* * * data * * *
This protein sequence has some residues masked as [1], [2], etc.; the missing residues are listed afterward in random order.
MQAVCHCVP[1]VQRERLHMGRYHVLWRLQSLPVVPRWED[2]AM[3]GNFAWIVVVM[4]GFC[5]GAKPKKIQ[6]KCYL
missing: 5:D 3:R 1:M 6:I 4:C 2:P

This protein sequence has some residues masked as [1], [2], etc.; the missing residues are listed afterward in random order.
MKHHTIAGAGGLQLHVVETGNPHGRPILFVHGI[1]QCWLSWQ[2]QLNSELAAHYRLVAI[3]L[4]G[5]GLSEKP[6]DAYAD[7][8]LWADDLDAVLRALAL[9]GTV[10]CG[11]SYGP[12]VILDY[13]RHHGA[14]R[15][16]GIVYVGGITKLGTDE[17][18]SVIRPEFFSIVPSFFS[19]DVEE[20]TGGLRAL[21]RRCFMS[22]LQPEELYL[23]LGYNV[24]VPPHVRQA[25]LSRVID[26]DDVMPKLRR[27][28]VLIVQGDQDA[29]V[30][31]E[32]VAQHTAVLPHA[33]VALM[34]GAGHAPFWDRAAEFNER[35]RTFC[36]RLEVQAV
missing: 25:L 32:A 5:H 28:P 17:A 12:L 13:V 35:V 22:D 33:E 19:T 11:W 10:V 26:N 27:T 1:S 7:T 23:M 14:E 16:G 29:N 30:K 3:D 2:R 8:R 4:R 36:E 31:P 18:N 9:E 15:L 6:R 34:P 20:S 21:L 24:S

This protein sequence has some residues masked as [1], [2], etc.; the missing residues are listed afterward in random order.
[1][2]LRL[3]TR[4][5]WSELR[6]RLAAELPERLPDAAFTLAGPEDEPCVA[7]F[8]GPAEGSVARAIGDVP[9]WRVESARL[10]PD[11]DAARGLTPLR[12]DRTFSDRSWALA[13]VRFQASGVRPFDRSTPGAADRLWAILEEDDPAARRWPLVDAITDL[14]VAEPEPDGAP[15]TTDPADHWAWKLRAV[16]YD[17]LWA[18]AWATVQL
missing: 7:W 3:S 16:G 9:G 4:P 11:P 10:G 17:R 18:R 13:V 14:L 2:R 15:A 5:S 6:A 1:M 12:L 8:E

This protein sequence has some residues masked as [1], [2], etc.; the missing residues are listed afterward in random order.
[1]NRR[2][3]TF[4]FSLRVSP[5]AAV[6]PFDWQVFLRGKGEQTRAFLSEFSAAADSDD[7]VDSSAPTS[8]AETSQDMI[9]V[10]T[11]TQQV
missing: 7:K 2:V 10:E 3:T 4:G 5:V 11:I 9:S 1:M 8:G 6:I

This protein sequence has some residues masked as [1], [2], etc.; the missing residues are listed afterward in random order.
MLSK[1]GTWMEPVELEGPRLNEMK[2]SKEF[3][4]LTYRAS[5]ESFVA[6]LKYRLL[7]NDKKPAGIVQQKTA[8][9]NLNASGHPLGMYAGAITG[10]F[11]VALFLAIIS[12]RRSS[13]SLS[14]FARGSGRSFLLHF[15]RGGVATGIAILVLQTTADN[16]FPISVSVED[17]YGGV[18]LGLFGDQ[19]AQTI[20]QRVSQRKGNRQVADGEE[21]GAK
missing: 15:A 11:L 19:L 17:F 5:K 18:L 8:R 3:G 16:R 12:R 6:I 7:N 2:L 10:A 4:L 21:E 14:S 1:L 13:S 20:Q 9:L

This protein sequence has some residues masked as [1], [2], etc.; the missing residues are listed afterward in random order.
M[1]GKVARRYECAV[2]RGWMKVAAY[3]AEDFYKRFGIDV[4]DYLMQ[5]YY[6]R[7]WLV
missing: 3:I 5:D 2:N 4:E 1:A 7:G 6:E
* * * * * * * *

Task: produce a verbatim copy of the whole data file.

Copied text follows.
This protein sequence has some residues masked as [1], [2], etc.; the missing residues are listed afterward in random order.
MQAVCHCVP[1]VQRERLHMGRYHVLWRLQSLPVVPRWED[2]AM[3]GNFAWIVVVM[4]GFC[5]GAKPKKIQ[6]KCYL
missing: 5:D 3:R 1:M 6:I 4:C 2:P

This protein sequence has some residues masked as [1], [2], etc.; the missing residues are listed afterward in random order.
MKHHTIAGAGGLQLHVVETGNPHGRPILFVHGI[1]QCWLSWQ[2]QLNSELAAHYRLVAI[3]L[4]G[5]GLSEKP[6]DAYAD[7][8]LWADDLDAVLRALAL[9]GTV[10]CG[11]SYGP[12]VILDY[13]RHHGA[14]R[15][16]GIVYVGGITKLGTDE[17][18]SVIRPEFFSIVPSFFS[19]DVEE[20]TGGLRAL[21]RRCFMS[22]LQPEELYL[23]LGYNV[24]VPPHVRQA[25]LSRVID[26]DDVMPKLRR[27][28]VLIVQGDQDA[29]V[30][31]E[32]VAQHTAVLPHA[33]VALM[34]GAGHAPFWDRAAEFNER[35]RTFC[36]RLEVQAV
missing: 25:L 32:A 5:H 28:P 17:A 12:L 13:V 35:V 22:D 33:E 19:T 11:W 10:V 26:N 27:T 1:S 7:T 23:M 14:E 16:G 29:N 30:K 3:D 2:R 8:R 4:R 36:E 31:P 18:N 9:E 15:L 6:R 34:P 20:S 21:L 24:S

This protein sequence has some residues masked as [1], [2], etc.; the missing residues are listed afterward in random order.
[1][2]LRL[3]TR[4][5]WSELR[6]RLAAELPERLPDAAFTLAGPEDEPCVA[7]F[8]GPAEGSVARAIGDVP[9]WRVESARL[10]PD[11]DAARGLTPLR[12]DRTFSDRSWALA[13]VRFQASGVRPFDRSTPGAADRLWAILEEDDPAARRWPLVDAITDL[14]VAEPEPDGAP[15]TTDPADHWAWKLRAV[16]YD[17]LWA[18]AWATVQL
missing: 7:W 3:S 16:G 9:G 4:P 11:P 10:G 17:R 18:R 13:V 14:L 2:R 15:A 5:S 6:A 1:M 12:L 8:E

This protein sequence has some residues masked as [1], [2], etc.; the missing residues are listed afterward in random order.
[1]NRR[2][3]TF[4]FSLRVSP[5]AAV[6]PFDWQVFLRGKGEQTRAFLSEFSAAADSDD[7]VDSSAPTS[8]AETSQDMI[9]V[10]T[11]TQQV
missing: 7:K 2:V 10:E 3:T 4:G 5:V 11:I 9:S 1:M 8:G 6:I

This protein sequence has some residues masked as [1], [2], etc.; the missing residues are listed afterward in random order.
MLSK[1]GTWMEPVELEGPRLNEMK[2]SKEF[3][4]LTYRAS[5]ESFVA[6]LKYRLL[7]NDKKPAGIVQQKTA[8][9]NLNASGHPLGMYAGAITG[10]F[11]VALFLAIIS[12]RRSS[13]SLS[14]FARGSGRSFLLHF[15]RGGVATGIAILVLQTTADN[16]FPISVSVED[17]YGGV[18]LGLFGDQ[19]AQTI[20]QRVSQRKGNRQVADGEE[21]GAK
missing: 15:A 11:L 19:L 17:F 5:K 18:L 8:R 3:G 16:R 12:R 6:I 7:N 2:L 10:A 4:L 21:E 14:S 1:L 13:S 20:Q 9:L

This protein sequence has some residues masked as [1], [2], etc.; the missing residues are listed afterward in random order.
M[1]GKVARRYECAV[2]RGWMKVAAY[3]AEDFYKRFGIDV[4]DYLMQ[5]YY[6]R[7]WLV
missing: 3:I 5:D 2:N 4:E 1:A 7:G 6:E